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Poster: billymays55 Date: Sep 23, 2012 9:21am
Forum: feature_films Subject: I thought that this was good find.......anyone?

Posted this a couple months back but nobody gave a sh%$ and didn't get a single response. I thought it was a pretty good find to share here at the

Caged (1950) a great women in prison film.

This movie has an in-notice of MCMXLIX = 1949 (see attachment) this movie was released in 1950 and registered in 1950.

It was registered on May 22nd 1950 but going by the in-notice of 1949 the renewal period would run from May 22nd 1976 to May 22nd 1977. The movie was not renewed until June 10th, 1977. This is not a timely renewal as it's late.

Also the registration makes no note of the 1949 in-notice.

This movie is PD. Does anybody have the DVD that they can upload here?

Attachment: cagednotice.png

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Poster: hmd455 Date: Sep 25, 2012 4:04am
Forum: feature_films Subject: Re: I thought that this was good find.......anyone?

If you are sure this is public domain I have the movie starring Eleanor Parker and will upload it.

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Poster: larus Date: Sep 26, 2012 5:14am
Forum: feature_films Subject: Re: I thought that this was good find.......anyone?

Also the registration makes no note of the 1949 in-notice.
Which is why 1950 has to be used as the starting point for the renewal window.
Mentions of different years in-notice were made by USCO personnel and were not issued from data filed by the registrant. USCO personnel compared data on the registration forms and notices on prints and added the "in notice: 19XX" remark in the registration data when they noticed a date discrepancy. For reference, an application form for DOA is shown on, and you'll see there that claimants aren't asked to state the copyright notice on the form. Instead, it was up to USCO personnel to look up the notice from the prints supplied by the claimant and check for discrepancies.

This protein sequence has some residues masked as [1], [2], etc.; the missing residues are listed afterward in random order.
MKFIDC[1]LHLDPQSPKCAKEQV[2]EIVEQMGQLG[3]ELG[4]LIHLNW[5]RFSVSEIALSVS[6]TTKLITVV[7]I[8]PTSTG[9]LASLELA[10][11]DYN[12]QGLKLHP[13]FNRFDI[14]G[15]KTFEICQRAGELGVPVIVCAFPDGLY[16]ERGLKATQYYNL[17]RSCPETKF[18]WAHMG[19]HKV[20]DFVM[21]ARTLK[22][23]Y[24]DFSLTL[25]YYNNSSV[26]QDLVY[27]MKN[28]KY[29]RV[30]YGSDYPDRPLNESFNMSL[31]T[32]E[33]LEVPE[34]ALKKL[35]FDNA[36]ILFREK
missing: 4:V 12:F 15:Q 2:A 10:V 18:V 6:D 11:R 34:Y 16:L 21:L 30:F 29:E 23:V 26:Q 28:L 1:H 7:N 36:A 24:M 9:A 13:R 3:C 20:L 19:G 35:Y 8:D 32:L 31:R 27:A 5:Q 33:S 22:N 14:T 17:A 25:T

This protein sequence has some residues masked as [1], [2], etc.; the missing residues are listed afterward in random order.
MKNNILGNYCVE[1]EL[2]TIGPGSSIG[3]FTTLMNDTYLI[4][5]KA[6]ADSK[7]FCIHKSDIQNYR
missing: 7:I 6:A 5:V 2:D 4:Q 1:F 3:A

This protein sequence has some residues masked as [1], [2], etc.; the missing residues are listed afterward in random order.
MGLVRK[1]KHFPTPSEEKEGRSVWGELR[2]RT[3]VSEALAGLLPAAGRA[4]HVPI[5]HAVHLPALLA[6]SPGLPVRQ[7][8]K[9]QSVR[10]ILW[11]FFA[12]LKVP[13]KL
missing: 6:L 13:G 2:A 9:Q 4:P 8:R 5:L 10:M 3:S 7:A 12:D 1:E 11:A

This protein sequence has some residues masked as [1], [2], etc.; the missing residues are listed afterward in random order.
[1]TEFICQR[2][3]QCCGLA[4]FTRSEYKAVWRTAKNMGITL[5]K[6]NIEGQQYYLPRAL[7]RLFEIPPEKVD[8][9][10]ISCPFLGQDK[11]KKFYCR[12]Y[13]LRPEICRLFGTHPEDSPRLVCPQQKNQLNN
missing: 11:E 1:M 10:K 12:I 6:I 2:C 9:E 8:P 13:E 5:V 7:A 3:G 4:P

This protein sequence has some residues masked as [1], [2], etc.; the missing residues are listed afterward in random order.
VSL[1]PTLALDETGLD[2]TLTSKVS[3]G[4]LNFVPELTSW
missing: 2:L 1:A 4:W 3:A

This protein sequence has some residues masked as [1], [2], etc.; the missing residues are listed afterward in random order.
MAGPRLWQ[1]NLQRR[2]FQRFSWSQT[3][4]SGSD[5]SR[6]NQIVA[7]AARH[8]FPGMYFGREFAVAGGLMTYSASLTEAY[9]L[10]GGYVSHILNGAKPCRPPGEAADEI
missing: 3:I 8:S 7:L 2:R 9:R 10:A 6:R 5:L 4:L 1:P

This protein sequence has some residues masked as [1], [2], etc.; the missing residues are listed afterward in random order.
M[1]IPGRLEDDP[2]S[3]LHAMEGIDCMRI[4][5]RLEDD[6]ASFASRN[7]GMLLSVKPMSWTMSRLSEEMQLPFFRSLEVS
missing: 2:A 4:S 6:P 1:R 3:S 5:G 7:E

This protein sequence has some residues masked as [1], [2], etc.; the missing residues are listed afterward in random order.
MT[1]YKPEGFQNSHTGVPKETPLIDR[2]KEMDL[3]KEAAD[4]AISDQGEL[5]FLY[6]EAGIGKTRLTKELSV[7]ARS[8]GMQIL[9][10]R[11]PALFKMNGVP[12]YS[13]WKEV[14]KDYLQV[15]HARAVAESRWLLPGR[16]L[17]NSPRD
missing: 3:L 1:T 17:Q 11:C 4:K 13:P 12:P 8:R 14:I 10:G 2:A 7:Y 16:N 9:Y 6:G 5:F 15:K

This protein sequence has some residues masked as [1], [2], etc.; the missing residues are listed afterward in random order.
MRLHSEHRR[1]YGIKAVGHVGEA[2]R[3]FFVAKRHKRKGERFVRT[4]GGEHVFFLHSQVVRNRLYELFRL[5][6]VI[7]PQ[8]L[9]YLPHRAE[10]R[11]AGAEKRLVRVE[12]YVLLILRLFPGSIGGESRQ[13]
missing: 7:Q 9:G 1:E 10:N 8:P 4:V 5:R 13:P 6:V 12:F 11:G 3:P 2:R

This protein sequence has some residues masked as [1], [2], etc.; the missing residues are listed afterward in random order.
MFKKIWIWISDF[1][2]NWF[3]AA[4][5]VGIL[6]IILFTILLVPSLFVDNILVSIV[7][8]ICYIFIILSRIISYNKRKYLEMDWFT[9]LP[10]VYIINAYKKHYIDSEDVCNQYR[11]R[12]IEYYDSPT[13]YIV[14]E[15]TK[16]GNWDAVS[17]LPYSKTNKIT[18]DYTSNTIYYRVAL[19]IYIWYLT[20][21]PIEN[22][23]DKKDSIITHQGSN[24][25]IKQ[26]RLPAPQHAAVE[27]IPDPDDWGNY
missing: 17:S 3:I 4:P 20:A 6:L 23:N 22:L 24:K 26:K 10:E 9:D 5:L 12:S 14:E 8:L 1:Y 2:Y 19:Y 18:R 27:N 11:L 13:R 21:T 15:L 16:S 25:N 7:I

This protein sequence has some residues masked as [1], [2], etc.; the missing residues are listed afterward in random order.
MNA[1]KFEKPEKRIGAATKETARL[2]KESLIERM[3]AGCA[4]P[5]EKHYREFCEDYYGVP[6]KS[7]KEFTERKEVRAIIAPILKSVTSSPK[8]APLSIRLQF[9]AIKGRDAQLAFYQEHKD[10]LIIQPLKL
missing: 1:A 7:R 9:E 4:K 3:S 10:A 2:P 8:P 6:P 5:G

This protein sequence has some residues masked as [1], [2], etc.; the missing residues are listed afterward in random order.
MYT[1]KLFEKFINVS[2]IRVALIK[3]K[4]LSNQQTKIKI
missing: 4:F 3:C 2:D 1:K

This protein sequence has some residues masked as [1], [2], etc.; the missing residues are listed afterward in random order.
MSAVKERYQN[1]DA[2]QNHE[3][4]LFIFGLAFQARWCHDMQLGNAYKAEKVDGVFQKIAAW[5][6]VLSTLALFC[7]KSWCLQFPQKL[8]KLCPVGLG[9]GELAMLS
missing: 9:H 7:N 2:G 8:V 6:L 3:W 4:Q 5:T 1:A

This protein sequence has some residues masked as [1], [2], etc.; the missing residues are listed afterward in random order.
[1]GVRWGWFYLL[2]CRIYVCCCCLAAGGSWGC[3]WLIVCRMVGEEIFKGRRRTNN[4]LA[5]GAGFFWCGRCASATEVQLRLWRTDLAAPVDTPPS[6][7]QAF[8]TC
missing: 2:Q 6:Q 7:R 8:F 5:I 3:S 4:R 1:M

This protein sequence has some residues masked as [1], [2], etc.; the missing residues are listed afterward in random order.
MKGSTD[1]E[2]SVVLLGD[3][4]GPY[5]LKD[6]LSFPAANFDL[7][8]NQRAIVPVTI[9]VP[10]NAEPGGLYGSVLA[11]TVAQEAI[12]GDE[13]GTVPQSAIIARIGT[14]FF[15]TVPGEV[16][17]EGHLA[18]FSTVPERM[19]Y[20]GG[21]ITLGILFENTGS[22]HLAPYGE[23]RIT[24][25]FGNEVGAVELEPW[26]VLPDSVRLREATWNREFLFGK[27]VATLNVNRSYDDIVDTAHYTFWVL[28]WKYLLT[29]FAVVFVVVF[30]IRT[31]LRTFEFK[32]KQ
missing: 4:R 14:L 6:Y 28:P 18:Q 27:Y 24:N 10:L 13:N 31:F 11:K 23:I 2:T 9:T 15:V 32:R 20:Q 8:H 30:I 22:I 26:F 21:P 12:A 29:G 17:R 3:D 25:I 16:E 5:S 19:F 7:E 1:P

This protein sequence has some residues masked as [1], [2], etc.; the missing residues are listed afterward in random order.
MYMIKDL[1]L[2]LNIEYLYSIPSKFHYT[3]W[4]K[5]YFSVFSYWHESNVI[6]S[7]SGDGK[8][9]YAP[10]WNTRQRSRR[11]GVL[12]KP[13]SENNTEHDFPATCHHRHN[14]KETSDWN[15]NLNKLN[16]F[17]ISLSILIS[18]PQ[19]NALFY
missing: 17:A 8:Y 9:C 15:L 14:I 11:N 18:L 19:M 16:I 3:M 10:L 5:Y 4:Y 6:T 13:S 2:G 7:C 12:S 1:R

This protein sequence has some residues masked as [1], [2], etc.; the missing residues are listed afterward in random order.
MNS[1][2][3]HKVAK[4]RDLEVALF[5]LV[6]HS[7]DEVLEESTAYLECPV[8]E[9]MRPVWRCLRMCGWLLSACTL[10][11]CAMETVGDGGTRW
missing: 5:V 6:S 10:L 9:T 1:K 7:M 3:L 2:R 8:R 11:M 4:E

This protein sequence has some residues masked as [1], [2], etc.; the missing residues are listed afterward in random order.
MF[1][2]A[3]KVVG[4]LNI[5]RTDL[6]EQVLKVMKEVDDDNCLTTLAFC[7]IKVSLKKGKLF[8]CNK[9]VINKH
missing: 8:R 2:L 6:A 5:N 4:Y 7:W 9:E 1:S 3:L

Here, no discrepancy is revealed in the registration records, so either there was a 1950 in-notice date on the copies supplied to the USCO, or there was a 1949 in-notice date and for whatever reason USCO employees didn't double-check the copyright notice on the print. I don't know how likely the latter possibility is, but I'm mentioning it for completeness. The only way to know for sure would be to request the USCO to search its records, but they charge $165 per hour for that, with a minimum of two hours.

Whatever the reason is, the original registration makes no notice of an earlier in-notice date, so 1950 is the official registration year and has to be used to compute the renewal window:
CAGED. Warner Brothers Pictures, Inc.,
1950. 91 min., sd., b&w, 35mm. Warner
Brothers Pictures, Inc.; 22May50; LP126.

The only way this film is PD is if it can be proved that the film opened in theaters with prints showing a 1949 notice, and that Warner fooled the USCO by providing a special print with a 1950 notice to them. Unless you have access to one of the original 35mm prints, that's a tall undertaking.

Otherwise, if no mention of the 1949 year in-notice is made in the registration because of a USCO employee oversight, I doubt a judge would rule against Warner for filing a renewal consistent with the official registration year.

This post was modified by larus on 2012-09-26 12:14:52